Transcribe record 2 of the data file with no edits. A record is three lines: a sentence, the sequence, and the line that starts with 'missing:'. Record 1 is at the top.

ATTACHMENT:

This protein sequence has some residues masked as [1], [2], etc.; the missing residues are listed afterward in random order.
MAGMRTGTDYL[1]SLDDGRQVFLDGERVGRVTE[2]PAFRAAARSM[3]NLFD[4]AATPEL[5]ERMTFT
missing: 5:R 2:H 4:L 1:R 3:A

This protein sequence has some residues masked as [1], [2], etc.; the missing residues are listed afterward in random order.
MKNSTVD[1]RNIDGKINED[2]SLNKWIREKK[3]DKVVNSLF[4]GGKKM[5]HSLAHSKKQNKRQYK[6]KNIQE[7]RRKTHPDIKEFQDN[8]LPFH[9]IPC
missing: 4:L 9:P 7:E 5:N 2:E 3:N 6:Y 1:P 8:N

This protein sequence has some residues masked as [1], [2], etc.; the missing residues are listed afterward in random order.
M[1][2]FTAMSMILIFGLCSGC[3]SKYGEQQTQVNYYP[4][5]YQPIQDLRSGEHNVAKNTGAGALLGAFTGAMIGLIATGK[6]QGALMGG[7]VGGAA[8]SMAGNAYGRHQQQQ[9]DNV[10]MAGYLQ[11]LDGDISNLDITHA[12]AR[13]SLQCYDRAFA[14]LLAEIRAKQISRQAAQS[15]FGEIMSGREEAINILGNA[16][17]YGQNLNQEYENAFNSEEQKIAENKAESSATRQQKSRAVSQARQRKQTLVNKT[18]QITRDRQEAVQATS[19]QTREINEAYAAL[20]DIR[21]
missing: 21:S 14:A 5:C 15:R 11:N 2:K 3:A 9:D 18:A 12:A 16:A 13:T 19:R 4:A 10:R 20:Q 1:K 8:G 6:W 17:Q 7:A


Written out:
This protein sequence has some residues masked as [1], [2], etc.; the missing residues are listed afterward in random order.
MKNSTVD[1]RNIDGKINED[2]SLNKWIREKK[3]DKVVNSLF[4]GGKKM[5]HSLAHSKKQNKRQYK[6]KNIQE[7]RRKTHPDIKEFQDN[8]LPFH[9]IPC
missing: 4:L 9:P 7:E 5:N 2:E 3:N 6:Y 1:P 8:N